Book review: History's angel

A fictional saga that borrows from reality to show the plight of minority communities in India
Communal riots in Delhi in 2020
Communal riots in Delhi in 2020

Memory is a funny thing. When I was in the scene, I hardly paid it any mind,” wrote novelist Haruki Murakami in Norwegian Wood. But the Japanese novelist was certainly not talking about Anjum Hasan. The Indian writer, in her latest offering, History’s Angel, digs deep into the farthest recesses of her mind to bring forth the minutest details of ‘scenes’ that would have otherwise gone unnoticed. Her protagonist, Alif, often stands at the crossroads of past and present as he combs his memory, to connect every unfolding event that he witnesses, with history. 

He is a middle-school history teacher, who lives in Old Delhi with his wife and teenage son. The narrative builds on a seemingly inconspicuous outing to Humayaun’s Tomb with his students, which turns out to be life-changing. Within this one incident are also cocooned several similar happenings of how anyone not following the chosen path has to pay a heavy price. Alif’s unconventional style of teaching history––making it magical, thinking out of the box while talking about India’s Mughal past––costs him his job. In modern-day India, he is a Muslim first and a teacher later.

In the past year, there have been many books by writers who have ensured newspaper headlines found a way into their works of fiction. Hasan is the latest addition to the pool. She has managed to convey all that can’t be said out loud through Alif, often riding on dark humour. The book is an opportunity that’s bravely undertaken by the writer without any qualms. Via her protagonist, she delves into an introspective journey about the turbulent times we live in.

Take, for instance, the scene where Alif, who has gone to return his shiny pair of expensive shoes, is watching television news as he awaits the owner’s attention. Though inaudible, he knows from the visuals of the weeping women, poker-faced police officer and mug shots of a dead man that something disagreeable is unravelling. It could be anything––an untouchable murdered for being an untouchable, a Muslim lynched for being a Muslim, a Naxalite shot for being a Naxalite, a Kashmiri liquidated for being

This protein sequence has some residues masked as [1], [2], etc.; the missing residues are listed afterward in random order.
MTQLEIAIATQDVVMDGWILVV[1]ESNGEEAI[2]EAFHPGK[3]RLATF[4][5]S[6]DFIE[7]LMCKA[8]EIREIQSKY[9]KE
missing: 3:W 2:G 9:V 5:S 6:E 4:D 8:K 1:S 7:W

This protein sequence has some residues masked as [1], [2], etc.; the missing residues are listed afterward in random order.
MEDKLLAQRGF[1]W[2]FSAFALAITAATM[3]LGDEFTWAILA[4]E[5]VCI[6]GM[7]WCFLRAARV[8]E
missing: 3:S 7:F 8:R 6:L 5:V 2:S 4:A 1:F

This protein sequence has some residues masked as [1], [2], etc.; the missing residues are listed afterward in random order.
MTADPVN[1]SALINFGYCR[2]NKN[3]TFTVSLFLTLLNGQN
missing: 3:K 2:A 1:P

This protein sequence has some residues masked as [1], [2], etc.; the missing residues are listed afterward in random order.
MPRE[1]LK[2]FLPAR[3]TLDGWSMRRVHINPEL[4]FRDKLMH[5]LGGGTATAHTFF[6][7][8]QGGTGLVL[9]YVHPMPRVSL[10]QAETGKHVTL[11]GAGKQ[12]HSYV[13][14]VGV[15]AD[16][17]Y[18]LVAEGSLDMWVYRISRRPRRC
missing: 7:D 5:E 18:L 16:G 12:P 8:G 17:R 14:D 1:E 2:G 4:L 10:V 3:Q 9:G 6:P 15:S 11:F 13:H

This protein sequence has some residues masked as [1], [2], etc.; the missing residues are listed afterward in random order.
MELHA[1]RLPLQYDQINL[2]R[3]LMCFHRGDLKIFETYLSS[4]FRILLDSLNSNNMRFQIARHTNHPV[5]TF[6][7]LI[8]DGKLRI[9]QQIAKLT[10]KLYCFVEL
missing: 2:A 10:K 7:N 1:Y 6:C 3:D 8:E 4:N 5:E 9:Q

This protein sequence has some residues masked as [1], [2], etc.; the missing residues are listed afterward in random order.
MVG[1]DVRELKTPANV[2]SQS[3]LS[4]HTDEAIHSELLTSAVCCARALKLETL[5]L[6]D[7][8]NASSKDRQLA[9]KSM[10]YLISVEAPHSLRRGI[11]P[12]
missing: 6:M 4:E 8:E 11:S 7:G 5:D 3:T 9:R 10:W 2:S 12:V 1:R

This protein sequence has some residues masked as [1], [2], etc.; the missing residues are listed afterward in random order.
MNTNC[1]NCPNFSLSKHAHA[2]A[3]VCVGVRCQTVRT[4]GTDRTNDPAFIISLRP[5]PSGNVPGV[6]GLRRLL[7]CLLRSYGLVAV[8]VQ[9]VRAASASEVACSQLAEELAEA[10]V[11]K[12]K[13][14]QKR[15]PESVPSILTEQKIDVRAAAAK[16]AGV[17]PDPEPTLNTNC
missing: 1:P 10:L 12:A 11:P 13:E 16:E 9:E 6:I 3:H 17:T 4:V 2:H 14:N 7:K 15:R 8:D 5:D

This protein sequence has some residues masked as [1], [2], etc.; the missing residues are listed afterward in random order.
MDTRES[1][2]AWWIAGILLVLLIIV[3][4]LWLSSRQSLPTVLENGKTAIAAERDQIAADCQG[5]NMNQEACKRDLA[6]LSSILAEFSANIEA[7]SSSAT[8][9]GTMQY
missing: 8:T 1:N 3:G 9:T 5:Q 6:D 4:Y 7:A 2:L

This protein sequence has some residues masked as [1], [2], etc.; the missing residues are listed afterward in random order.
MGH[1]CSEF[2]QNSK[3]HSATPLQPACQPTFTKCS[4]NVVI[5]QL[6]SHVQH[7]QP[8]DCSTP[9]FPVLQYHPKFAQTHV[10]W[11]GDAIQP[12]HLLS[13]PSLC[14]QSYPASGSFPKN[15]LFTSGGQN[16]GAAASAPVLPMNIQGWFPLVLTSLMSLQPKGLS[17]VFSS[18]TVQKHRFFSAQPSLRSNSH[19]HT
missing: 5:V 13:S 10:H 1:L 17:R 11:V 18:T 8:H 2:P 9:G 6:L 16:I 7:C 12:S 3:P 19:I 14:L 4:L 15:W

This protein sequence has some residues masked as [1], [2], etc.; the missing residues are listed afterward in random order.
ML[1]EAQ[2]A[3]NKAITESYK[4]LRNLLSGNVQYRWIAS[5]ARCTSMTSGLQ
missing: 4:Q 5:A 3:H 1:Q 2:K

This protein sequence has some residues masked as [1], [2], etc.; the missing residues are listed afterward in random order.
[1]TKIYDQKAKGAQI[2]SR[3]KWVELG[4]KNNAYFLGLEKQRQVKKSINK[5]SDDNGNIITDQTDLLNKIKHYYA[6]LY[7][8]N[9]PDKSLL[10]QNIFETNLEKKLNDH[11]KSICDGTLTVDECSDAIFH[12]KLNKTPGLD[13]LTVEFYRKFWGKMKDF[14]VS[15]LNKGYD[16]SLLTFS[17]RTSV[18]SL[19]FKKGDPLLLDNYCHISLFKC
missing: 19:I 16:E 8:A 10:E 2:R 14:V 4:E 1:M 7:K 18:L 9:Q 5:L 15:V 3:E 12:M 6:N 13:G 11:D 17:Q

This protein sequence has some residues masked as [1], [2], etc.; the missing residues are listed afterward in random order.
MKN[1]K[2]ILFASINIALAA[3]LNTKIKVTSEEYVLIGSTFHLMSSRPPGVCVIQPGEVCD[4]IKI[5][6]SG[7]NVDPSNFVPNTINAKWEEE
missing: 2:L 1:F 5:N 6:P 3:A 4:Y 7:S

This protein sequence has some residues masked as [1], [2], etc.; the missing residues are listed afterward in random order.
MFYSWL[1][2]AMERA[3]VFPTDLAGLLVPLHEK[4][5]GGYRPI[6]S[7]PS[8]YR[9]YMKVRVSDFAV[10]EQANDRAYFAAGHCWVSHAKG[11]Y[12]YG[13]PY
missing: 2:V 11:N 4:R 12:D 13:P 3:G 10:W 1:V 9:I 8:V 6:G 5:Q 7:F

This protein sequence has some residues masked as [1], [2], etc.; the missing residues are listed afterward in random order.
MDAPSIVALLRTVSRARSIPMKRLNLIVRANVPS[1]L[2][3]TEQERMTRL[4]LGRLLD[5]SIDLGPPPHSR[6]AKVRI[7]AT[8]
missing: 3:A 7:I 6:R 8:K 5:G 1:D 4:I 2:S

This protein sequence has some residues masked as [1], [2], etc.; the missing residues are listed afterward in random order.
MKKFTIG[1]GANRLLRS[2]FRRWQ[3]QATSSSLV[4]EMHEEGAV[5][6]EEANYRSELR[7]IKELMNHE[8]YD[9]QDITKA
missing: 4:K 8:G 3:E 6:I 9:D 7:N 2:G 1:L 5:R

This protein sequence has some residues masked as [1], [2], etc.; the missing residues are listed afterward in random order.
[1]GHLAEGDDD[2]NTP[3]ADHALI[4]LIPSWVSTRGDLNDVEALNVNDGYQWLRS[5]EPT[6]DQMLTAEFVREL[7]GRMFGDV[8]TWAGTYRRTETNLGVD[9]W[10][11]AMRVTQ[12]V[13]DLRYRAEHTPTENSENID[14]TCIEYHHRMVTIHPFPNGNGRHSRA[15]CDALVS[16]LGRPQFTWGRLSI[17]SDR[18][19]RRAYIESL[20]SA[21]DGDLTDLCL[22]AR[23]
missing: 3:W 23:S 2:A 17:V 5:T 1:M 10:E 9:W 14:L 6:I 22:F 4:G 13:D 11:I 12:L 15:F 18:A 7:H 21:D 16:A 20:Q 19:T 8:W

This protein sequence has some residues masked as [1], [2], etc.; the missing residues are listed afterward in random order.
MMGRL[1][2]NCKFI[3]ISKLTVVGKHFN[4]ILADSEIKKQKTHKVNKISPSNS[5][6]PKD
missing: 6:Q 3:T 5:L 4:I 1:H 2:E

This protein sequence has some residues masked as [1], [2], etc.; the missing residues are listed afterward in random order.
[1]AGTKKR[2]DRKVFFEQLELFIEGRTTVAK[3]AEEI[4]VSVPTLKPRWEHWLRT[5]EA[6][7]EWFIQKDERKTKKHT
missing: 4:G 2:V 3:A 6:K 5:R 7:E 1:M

a Kashmiri, a journalist assassinated for asking questions or a farmer dead from suicidal despair. But everyone in the shop remains unfazed, carrying on with business as usual. In this parallel universe, they appear to live in an illusion of grandeur.

In History’s Angel, Alif is in no hurry. But that’s not true of others in his life. His ambitious wife wants to move from being a sales girl in a store to becoming a team manager at, perhaps, a glitzy mall. To that end, she is single-mindedly focused on getting an MBA degree. Meanwhile, his son harbours dreams of dropping out of school to start working at the earliest. 

With a retired cop for a father and a paramedic mother, Alif grew up in a family where going to the mosque or covering one’s head were personal choices. His parents, however, have their own set of problems. Their domestic help––an orphan boy who they raised as one of their own––has transformed into an abusive fundamentalist. It’s during his evening conversations with his childhood friend that the readers get a glimpse of Alif in his younger days. Both reminisce about an old crush they have reconnected with, sparking a sense of nostalgia and deeply inflicted wounds of adolescent years.

The book is replete with parables, drawing from history, spiritual scriptures as well as recent events. At various turns in the chapters, Hasan cleverly leaves behind questions, asking the reader to make a choice. In History’s Angel, the author serves us on a platter the society we inhabit through the eyes of a spirited yet languishing teacher. From downsizing in offices due to the advent of apps that can replace humans to a city burning under the proposed Citizenship (Amendment) Act, Hasan has covered it all using her subtle sense of humour. It’s a reflection of our present, one that may be etched in history’s annals, for better or worse.

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The New Indian Express